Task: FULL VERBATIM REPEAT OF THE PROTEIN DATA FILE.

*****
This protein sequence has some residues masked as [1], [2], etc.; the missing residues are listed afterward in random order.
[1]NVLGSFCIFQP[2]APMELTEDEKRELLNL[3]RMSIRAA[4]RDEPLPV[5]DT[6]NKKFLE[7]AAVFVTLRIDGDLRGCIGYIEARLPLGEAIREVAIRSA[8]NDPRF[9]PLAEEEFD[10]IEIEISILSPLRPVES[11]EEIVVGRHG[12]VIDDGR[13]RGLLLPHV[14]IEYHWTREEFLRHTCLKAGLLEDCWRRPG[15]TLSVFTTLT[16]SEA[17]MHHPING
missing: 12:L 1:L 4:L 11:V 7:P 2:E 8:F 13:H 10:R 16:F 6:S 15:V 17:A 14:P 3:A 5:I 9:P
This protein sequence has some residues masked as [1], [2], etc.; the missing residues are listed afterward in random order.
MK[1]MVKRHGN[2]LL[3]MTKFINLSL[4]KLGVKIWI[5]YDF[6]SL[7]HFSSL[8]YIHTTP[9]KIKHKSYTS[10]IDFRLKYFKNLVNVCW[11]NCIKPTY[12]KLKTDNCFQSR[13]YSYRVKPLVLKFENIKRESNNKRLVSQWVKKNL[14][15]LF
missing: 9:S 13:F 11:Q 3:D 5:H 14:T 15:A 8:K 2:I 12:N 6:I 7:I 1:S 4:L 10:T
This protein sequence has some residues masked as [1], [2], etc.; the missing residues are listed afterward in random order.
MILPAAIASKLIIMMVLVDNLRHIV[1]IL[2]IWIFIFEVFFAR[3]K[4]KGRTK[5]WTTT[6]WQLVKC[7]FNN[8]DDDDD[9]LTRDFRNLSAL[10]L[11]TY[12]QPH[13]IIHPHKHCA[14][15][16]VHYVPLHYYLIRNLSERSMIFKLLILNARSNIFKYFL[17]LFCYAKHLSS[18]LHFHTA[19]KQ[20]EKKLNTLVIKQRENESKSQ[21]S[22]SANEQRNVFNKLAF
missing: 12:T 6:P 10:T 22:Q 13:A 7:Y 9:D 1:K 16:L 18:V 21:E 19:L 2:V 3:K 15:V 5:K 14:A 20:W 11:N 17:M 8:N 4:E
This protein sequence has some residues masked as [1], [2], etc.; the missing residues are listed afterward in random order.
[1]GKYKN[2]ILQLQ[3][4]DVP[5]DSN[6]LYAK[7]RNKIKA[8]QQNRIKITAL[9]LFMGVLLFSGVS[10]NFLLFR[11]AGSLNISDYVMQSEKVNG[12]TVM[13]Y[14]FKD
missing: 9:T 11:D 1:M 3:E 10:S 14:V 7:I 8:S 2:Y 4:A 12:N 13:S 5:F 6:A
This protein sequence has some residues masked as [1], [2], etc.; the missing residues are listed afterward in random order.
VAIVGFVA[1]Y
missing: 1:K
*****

This protein sequence has some residues masked as [1], [2], etc.; the missing residues are listed afterward in random order.
[1]NVLGSFCIFQP[2]APMELTEDEKRELLNL[3]RMSIRAA[4]RDEPLPV[5]DT[6]NKKFLE[7]AAVFVTLRIDGDLRGCIGYIEARLPLGEAIREVAIRSA[8]NDPRF[9]PLAEEEFD[10]IEIEISILSPLRPVES[11]EEIVVGRHG[12]VIDDGR[13]RGLLLPHV[14]IEYHWTREEFLRHTCLKAGLLEDCWRRPG[15]TLSVFTTLT[16]SEA[17]MHHPING
missing: 12:L 1:L 4:L 11:V 7:P 2:E 8:F 13:H 10:R 16:F 6:S 15:V 17:A 14:P 3:A 5:I 9:P
This protein sequence has some residues masked as [1], [2], etc.; the missing residues are listed afterward in random order.
MK[1]MVKRHGN[2]LL[3]MTKFINLSL[4]KLGVKIWI[5]YDF[6]SL[7]HFSSL[8]YIHTTP[9]KIKHKSYTS[10]IDFRLKYFKNLVNVCW[11]NCIKPTY[12]KLKTDNCFQSR[13]YSYRVKPLVLKFENIKRESNNKRLVSQWVKKNL[14][15]LF
missing: 9:S 13:F 11:Q 3:D 5:H 14:T 15:A 8:K 2:I 12:N 6:I 7:I 1:S 4:L 10:T
This protein sequence has some residues masked as [1], [2], etc.; the missing residues are listed afterward in random order.
MILPAAIASKLIIMMVLVDNLRHIV[1]IL[2]IWIFIFEVFFAR[3]K[4]KGRTK[5]WTTT[6]WQLVKC[7]FNN[8]DDDDD[9]LTRDFRNLSAL[10]L[11]TY[12]QPH[13]IIHPHKHCA[14][15][16]VHYVPLHYYLIRNLSERSMIFKLLILNARSNIFKYFL[17]LFCYAKHLSS[18]LHFHTA[19]KQ[20]EKKLNTLVIKQRENESKSQ[21]S[22]SANEQRNVFNKLAF
missing: 12:T 6:P 10:T 22:Q 13:A 7:Y 9:D 1:K 16:L 18:V 21:E 19:L 2:V 3:K 15:V 5:K 14:A 20:W 11:N 17:M 8:N 4:E
This protein sequence has some residues masked as [1], [2], etc.; the missing residues are listed afterward in random order.
[1]GKYKN[2]ILQLQ[3][4]DVP[5]DSN[6]LYAK[7]RNKIKA[8]QQNRIKITAL[9]LFMGVLLFSGVS[10]NFLLFR[11]AGSLNISDYVMQSEKVNG[12]TVM[13]Y[14]FKD
missing: 9:T 11:D 1:M 3:E 10:S 14:V 7:I 8:S 2:Y 4:A 12:N 13:S 5:F 6:A
This protein sequence has some residues masked as [1], [2], etc.; the missing residues are listed afterward in random order.
VAIVGFVA[1]Y
missing: 1:K